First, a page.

• Recipe Notes: Although the photo of the dried noodles package on this post shows the content was 16 ounces, I only used 12 ounces for this recipe, which yielded the right amount of servings for our family of 4.
  • Ingredient notes: Tamari is a Japanese gluten-free soy sauce made with 100% soy  and contains no wheat. It is just as flavorful as regular salt and when I use it, minimizes the amount of salt needed in a recipe. If not available, use low-sodium or regular soy sauce as a substitute.
  • Hello, Friends! All the images and content on this blog are COPYRIGHT PROTECTED and owned by my media company Besa-Quirino LLC. This means BY LAW you are NOT allowed to scrape, lift, frame, plagiarize or use my photos and  recipe content I wrote, on your website  without my permission. If you want to republish this recipe or content on another website or news article, please ASK my permission, re-write it in your own words and simply link back to this blog to give proper attribution. It’s the legal thing to do. Thank you. Email me at [email protected]


Calories: 116kcal | Carbohydrates: 11g | Protein: 3g | Fat: 7g | Saturated Fat: 6g | Sodium: 1078mg | Potassium: 181mg | Fiber: 1g | Sugar: 3g | Vitamin A: 3065IU | Vitamin C: 5.9mg | Calcium: 27mg | Iron: 0.7mg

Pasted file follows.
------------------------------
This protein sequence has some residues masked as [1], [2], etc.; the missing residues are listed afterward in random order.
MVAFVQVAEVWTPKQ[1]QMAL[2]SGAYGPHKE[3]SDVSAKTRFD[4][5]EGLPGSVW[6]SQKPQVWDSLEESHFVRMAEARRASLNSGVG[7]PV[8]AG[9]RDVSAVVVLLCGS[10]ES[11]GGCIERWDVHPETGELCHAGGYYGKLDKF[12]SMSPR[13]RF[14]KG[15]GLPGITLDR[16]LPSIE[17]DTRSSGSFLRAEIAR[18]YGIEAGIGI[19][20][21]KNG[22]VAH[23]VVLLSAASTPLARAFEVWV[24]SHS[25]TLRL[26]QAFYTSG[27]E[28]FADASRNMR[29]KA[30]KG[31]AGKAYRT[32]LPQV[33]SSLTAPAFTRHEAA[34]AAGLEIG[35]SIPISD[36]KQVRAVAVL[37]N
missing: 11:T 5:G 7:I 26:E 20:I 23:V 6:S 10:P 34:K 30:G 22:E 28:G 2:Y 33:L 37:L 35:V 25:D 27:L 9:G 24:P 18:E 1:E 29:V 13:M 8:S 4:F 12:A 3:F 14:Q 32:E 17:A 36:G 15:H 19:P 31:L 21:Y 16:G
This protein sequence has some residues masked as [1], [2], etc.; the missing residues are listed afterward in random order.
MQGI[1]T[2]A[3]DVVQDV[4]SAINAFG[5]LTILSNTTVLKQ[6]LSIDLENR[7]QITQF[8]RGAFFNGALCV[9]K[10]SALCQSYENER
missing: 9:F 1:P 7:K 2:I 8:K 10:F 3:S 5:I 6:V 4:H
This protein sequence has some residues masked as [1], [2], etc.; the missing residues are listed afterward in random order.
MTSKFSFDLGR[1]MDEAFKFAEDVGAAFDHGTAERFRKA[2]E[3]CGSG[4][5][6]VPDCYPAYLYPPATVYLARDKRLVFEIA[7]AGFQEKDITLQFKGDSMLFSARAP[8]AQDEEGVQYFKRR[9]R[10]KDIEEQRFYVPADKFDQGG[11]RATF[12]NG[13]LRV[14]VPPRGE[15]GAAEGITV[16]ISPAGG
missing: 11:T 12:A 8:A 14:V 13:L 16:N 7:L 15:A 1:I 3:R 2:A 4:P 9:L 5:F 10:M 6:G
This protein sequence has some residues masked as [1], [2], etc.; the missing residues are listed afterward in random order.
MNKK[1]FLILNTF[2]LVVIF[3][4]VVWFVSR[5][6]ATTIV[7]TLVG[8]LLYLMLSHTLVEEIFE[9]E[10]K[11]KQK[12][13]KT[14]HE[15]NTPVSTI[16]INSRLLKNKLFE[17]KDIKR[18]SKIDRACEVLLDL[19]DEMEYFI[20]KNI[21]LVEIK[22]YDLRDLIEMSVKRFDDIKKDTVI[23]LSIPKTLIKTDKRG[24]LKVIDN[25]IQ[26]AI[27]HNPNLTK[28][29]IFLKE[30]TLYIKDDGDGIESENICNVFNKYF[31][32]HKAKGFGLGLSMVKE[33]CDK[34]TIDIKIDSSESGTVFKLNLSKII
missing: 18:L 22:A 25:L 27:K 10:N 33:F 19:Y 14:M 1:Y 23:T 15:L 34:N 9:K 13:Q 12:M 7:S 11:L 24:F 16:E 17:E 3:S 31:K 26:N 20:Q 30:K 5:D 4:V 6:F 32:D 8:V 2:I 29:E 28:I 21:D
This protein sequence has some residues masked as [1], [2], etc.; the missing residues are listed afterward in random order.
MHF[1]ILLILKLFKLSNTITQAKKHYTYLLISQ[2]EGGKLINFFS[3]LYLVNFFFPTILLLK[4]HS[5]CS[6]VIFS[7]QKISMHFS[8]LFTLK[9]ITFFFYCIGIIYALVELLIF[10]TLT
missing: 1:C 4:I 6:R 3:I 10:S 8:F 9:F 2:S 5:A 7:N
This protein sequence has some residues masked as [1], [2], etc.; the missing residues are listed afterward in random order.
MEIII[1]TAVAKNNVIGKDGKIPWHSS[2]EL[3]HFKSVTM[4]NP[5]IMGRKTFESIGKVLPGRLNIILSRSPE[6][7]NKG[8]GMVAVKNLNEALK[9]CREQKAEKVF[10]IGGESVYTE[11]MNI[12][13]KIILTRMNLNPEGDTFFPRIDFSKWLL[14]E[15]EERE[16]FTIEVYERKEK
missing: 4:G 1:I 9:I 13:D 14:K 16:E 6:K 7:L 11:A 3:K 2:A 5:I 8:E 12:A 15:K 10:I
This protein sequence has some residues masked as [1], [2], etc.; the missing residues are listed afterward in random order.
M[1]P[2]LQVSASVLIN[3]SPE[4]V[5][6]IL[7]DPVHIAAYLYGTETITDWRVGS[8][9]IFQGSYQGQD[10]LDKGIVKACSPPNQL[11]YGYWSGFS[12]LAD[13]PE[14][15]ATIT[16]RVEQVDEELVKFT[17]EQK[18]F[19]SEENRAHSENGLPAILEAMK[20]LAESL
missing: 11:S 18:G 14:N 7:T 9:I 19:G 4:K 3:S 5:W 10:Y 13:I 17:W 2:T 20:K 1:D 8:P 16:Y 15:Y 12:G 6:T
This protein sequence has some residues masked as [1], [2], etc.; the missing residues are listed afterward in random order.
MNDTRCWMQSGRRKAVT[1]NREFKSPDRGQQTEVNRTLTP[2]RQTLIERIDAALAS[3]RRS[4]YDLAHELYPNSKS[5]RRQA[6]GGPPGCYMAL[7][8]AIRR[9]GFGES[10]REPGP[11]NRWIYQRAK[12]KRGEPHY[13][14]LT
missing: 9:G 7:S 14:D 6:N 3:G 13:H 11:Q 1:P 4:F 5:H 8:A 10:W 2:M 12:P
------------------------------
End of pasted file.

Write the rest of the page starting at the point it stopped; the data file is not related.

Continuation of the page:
Notes on Nutrition: The nutrition information provided  in the recipe links is an estimate and will vary based on cooking methods and specific brands of ingredients used.

Copyright Notice: Hello, Friends! Please DO NOT LIFT OR PLAGIARIZE Asian in America recipes on this blog,  my original recipes, stories, photos or videos. All the images and content on this blog are COPYRIGHT PROTECTED and owned by my media company Besa-Quirino LLC by Elizabeth Ann Quirino. This means BY LAW you are NOT allowed to copy, scrape, lift, frame, plagiarize or use my photos, essays, stories and recipe content on your websites, books, films, television shows, videos, without my permission. If you wish to republish this recipe or content on media outlets mentioned above, please ASK MY PERMISSION, or re-write it in your own words and link back to my blog AsianInAmericaMag.com to give proper attribution. It is the legal thing to do. Thank you. Email me at [email protected]